With hot, dry weather continuing, local firefighters urge caution with any potential fire ignition sources.
“We’ve had extremely hot and dry weather and it looks like it’s going to continue,” says Capt. Rob Kivell, Oak Bay’s fire prevention officer.
“Right now the coastal region of B.C. is rated as extreme,” Kivell says. That rating means “extremely dry forest fuels and the fire risk is very serious. New fires will start easily, spread rapidly, and challenge fire suppression efforts,” he notes.
Firefighters responded earlier this month to a smouldering fire that could have quickly become more serious.
“Uplands and Walbran parks are very dry and we had a couple of small, smouldering fires there,” he says, noting “typically a grass fire will double in size every 30 seconds.”
One of the biggest fire risks remains carelessly discarded smoking materials, he says, urging people to be vigilant with how they use and dispose of cigarettes and related materials.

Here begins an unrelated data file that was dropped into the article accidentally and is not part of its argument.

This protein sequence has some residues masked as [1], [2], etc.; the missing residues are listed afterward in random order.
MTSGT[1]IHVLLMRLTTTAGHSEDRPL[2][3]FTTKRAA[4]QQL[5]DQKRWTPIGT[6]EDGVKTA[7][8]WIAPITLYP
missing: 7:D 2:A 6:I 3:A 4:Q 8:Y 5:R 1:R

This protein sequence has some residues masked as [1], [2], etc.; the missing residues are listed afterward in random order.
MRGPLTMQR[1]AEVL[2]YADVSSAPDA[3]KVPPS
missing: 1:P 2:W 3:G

Beyond cigarettes and matches, those using parks and public spaces should remove all garbage, be cautious with glass, which can magnify the sun’s rays to spark fire, and take extra care with barbecues and similar gear.
Avoid parking vehicles in grassy areas where a hot undercarriage can ignite a fire. “Be very careful of where you park your vehicle during hot, dry conditions.”
Tools that generate heat or sparks should also be used with caution.
“Using any type of equipment that can give off sparks or has radiant heat to it can have risk,” Kivell says, recommending people let tools cool before placing them near potentially combustible material or grass.
“Just be vigilant with all ignition sources,” Kivell says.
Being prepared for the possibility of fire, especially for those living adjacent to parks or other at risk areas, can also prevent a more serious situation.
“Always have a hose nearby and have it ready to use,” Kivell says.
And if you do notice any signs of smoke or fire, don’t wait to call firefighters.
“Phone 911 right away if you spot a fire,” Kivell says.
“The sooner we get there the more likely we are to contain it.”